If we tested 10,000 people with the test we mentioned, on average the 9999 people who don’t have the disease would get 9899 negatives and 99 positives, with the one, true positive. Thus a 99% accurate test ends up being wrong in nearly 99% of cases!
7. Common Knowledge
Common knowledge are the things everybody knows. But not just that, they’re the things everybody knows that everybody knows. Even more, everybody knows that everybody knows that everybody knows. Repeat ad infinitum and you have common knowledge.
The best illustration of common knowledge is in The Emperor’s New Clothes. The emperor is naked and everybody knows he’s naked. But because it’s not common knowledge that he’s naked, so everybody plays along and acts like he’s dressed fabulously. It takes an innocent child to speak aloud what was already in everybody’s minds.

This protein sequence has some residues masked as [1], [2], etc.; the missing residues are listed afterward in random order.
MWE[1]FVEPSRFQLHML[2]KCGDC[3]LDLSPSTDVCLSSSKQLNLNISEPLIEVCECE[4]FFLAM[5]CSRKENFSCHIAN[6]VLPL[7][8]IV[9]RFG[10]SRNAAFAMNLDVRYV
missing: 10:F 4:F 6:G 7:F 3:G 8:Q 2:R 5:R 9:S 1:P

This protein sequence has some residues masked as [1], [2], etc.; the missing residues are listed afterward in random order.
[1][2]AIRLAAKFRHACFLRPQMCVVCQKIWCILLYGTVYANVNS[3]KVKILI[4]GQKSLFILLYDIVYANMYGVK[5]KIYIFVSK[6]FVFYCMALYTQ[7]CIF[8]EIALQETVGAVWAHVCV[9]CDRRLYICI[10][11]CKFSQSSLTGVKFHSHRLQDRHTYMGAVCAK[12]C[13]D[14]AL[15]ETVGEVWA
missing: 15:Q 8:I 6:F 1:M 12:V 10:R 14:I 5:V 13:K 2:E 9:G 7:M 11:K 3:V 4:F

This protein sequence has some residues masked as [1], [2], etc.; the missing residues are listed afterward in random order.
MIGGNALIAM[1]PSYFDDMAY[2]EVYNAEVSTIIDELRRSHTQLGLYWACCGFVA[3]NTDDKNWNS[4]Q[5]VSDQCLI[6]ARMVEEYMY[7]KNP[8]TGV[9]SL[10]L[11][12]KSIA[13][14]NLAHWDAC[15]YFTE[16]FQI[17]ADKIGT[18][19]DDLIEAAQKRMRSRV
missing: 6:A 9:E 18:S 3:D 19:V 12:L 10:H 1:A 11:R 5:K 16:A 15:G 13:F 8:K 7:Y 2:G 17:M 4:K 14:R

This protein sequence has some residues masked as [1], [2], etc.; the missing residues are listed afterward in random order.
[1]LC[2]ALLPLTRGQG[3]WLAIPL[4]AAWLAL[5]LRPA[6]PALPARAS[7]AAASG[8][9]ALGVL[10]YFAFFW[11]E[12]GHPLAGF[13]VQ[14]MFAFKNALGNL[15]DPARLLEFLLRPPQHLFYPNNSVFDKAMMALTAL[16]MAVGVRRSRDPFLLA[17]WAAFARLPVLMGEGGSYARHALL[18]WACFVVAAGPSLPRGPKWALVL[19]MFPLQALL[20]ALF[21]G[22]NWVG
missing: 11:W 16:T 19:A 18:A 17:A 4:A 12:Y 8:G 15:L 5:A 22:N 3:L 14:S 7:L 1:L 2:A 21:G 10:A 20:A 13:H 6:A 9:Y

Common knowledge matters because it can create stable points around arbitrary decisions. Money, for instance, is valuable because everybody agrees it has value. If the value of money weren’t common knowledge, it wouldn’t work as money.
Feedback is just one pattern in a broader collection of systems thinking.
Systems thinking applies to neuroscience, molecular biology, politics, economics and far more. The idea is that abstract flows of information can lead to complex behavior that analyzing the parts alone couldn’t predict.
Feedback can come in two flavors: positive and negative. Negative feedback is when an output dampens its own input. The result is stability. Positive feedback is when the output amplifies the input. The result is an explosion that depends on the starting point.
Much of our behavior is governed by negative feedback. You’re hungry, you eat and feel less hungry. You work really hard, feel satisfied and take a break. But other loops are positive—success can bring confidence, which brings more success. Fear can lead to avoidance, which reinforces anxiety. Knowing which can make a huge difference.